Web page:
Difference b/w int* p1 and int *p1

This is a discussion on Difference b/w int* p1 and int *p1 within the C Programming forums, part of the General Programming Boards category; Hello All , is there difference between int* p1 and int *p1 . Code: : int main() { int x ...

  1. #1
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    Exclamation Difference b/w int* p1 and int *p1

    Hello All ,
    is there difference between int* p1 and int *p1 .


    Code:
     :
               int main()
    {
    	int x =3;
    	int* p1;
    	int *p2;
    	p1 = &x;
    
    	p2 = &x;
    	printf("%d\n",*p1);
                    printf("%d\n",*p2);
    	return 0;
    }
    Code doesn't have any problem.
    --------------------------------------------------------

    whether really it makes any difference with below ?
    int *p1;
    int* p1;

  2. #2
    Yes, my avatar is stolen anonytmouse's Avatar
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    No. It's just a matter of style.

  3. #3
    Registered User Tonto's Avatar
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    Edit: I'm too slow! See above FAQ entry.

    No. However, I have heard in a book that the generally accepted method is to do:

    Code:
    int *ip;
    Because if you were to do

    Code:
    int* ip1, ip2, ip3
    Then you would have the unexpected outcome of ip2 and ip3 being plain int's. Not pointers to integers.

  4. #4
    vae victus! skorman00's Avatar
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    To stop some people from pestering me about "you should do it this way or that" I've done the unthinkable:
    Code:
    int * p;
    That's right, space on BOTH sides! The revolution starts now.

  5. #5
    Registered User Boomba's Avatar
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    Quote Originally Posted by skorman00
    To stop some people from pestering me about "you should do it this way or that" I've done the unthinkable:
    Code:
    int * p;
    That's right, space on BOTH sides! The revolution starts now.
    OMG!!! This is crazy!!...lol

    I usually do int* p

    int* - just means "integer pointer" to me.

    rather than

    int *p - "interger type pointer p" which just doesnt make any sense

  6. #6
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    Quote Originally Posted by Boomba
    OMG!!! This is crazy!!...lol

    I usually do int* p

    int* - just means "integer pointer" to me.

    rather than

    int *p - "interger type pointer p" which just doesnt make any sense
    yeah but
    int* p, q;
    would q be an integer pointer? no.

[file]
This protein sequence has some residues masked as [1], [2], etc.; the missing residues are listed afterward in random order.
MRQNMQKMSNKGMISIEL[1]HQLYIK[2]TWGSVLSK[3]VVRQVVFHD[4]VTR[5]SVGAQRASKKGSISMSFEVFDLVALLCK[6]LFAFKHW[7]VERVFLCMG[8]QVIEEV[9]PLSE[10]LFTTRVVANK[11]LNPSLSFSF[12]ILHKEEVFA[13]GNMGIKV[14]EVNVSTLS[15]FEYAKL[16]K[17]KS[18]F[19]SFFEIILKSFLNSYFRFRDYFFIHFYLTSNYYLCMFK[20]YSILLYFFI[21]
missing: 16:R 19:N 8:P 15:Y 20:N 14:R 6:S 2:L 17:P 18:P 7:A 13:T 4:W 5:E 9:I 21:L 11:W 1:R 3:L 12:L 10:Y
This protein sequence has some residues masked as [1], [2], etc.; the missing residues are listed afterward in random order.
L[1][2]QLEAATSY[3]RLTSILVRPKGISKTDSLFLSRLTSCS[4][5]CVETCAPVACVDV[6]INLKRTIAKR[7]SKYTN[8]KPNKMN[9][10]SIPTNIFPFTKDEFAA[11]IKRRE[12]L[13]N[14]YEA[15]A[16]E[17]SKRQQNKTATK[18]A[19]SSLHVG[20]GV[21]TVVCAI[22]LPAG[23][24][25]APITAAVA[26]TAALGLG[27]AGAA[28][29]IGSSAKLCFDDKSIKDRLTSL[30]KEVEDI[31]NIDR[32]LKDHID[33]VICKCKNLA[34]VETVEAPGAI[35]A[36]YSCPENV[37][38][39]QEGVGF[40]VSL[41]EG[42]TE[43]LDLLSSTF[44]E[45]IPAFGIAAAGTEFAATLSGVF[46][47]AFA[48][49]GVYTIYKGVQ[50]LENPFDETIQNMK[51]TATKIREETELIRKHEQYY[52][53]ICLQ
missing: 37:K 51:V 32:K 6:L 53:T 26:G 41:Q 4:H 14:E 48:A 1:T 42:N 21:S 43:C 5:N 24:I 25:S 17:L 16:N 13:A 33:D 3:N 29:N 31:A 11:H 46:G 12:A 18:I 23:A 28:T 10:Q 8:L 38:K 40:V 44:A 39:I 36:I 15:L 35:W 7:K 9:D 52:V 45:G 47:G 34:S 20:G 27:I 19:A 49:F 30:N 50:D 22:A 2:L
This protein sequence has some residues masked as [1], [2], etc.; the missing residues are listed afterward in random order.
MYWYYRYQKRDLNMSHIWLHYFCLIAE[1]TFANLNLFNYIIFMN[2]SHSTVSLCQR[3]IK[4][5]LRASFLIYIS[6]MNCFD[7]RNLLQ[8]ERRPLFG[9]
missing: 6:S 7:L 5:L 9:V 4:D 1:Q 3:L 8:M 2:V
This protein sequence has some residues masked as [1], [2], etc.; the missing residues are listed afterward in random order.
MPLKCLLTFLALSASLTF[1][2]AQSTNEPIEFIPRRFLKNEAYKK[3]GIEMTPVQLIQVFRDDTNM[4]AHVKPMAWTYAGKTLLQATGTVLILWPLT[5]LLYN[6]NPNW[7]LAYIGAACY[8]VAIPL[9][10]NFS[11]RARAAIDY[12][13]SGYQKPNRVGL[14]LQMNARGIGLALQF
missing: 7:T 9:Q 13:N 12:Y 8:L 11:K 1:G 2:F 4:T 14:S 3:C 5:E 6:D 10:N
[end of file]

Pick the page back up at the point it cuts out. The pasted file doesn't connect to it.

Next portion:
so it's
    int *p, q;

  7. #7
    Supermassive black hole cboard_member's Avatar
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    Quote Originally Posted by Boomba
    OMG!!! This is crazy!!...lol

    I usually do int* p

    int* - just means "integer pointer" to me.

    rather than

    int *p - "interger type pointer p" which just doesnt make any sense
    I've noticed C programmers tend to opt for the int *p1; style and C++ programmers opt for int* p1. I prefer the latter myself.
    Good class architecture is not like a Swiss Army Knife; it should be more like a well balanced throwing knife.

    - Mike McShaffry

  8. #8
    Code Goddess Prelude's Avatar
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    Declare one variable per line, use whatever style you want, and call it a day.
    My best code is written with the delete key.

  9. #9
    Gawking at stupidity
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    Code:
    typedef int *pint;
    pint p, q;
    If you understand what you're doing, you're not learning anything.

  10. #10
    Mad OnionKnight's Avatar
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    I would use something like this:
    int* var;
    int var1, *var2, var3;

    Simply put, when there's a single variable the asterisk stays with the type. This is especially useful for function declarations since compilers usually type their errors in the same fashion.

  11. #11
    Just Lurking Dave_Sinkula's Avatar
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    Quote Originally Posted by itsme86
    Code:
    typedef int *pint;
    pint p, q;
    That's pure evil.
    7. It is easier to write an incorrect program than understand a correct one.
    40. There are two ways to write error-free programs; only the third one works.*

  12. #12
    ATH0 quzah's Avatar
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    Quote Originally Posted by Dave_Sinkula
    That's pure evil.
    I agree. I'm thinking a ban is in order. I've reported his post as a bad post.


    Quzah.
    Hope is the first step on the road to disappointment.

  13. #13
    ... kermit's Avatar
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    I don't know - I think his intentions are clear enough. I mean, he prefixed a 'p' to the new type. Anybody should easily be able to see what he intended there, even if the code is a few thousand lines long.

  14. #14
    Toaster Zach L.'s Avatar
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    I can foresee mass confusion now:

    Programmer 1: "Put another variable in there."
    Programmer 2: "You want an int?"
    Programmer 1: "No, I want a pint."
    Programmer 2: "A bit early to start drinking, don't you think?"
    The word rap as it applies to music is the result of a peculiar phonological rule which has stripped the word of its initial voiceless velar stop.

  15. #15
    Gawking at stupidity
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    You guys just don't understand the true power of obscuring data types. Its ability to create chaos and mass confusion is immense. Wielding that power makes you god-like. BUHAHAHAHA.
    If you understand what you're doing, you're not learning anything.

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